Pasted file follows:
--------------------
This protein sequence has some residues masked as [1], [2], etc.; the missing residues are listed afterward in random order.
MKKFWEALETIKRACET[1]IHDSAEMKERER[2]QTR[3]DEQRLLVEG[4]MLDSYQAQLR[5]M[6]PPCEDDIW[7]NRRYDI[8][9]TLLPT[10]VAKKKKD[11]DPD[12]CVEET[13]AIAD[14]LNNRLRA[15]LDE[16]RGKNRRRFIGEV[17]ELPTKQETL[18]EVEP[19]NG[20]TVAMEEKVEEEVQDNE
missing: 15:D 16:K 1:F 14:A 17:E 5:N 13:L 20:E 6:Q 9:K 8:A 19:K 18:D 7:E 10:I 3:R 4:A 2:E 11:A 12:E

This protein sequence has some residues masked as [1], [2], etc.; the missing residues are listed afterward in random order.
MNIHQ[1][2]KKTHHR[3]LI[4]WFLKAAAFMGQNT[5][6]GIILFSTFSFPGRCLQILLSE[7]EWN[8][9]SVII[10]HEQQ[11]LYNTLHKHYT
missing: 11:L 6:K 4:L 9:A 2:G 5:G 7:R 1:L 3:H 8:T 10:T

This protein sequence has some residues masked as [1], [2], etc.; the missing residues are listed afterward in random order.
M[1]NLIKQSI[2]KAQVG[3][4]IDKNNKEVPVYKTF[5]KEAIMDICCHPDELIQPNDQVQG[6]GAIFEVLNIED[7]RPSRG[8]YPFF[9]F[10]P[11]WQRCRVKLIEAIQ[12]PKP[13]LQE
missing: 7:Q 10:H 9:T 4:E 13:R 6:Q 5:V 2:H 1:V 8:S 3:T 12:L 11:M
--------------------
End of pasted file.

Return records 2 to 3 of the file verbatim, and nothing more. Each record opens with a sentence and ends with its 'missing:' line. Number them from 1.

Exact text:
This protein sequence has some residues masked as [1], [2], etc.; the missing residues are listed afterward in random order.
MNIHQ[1][2]KKTHHR[3]LI[4]WFLKAAAFMGQNT[5][6]GIILFSTFSFPGRCLQILLSE[7]EWN[8][9]SVII[10]HEQQ[11]LYNTLHKHYT
missing: 11:L 6:K 4:L 9:A 2:G 5:G 7:R 1:L 3:H 8:T 10:T

This protein sequence has some residues masked as [1], [2], etc.; the missing residues are listed afterward in random order.
M[1]NLIKQSI[2]KAQVG[3][4]IDKNNKEVPVYKTF[5]KEAIMDICCHPDELIQPNDQVQG[6]GAIFEVLNIED[7]RPSRG[8]YPFF[9]F[10]P[11]WQRCRVKLIEAIQ[12]PKP[13]LQE
missing: 7:Q 10:H 9:T 4:E 13:R 6:Q 5:V 2:H 1:V 8:S 3:T 12:L 11:M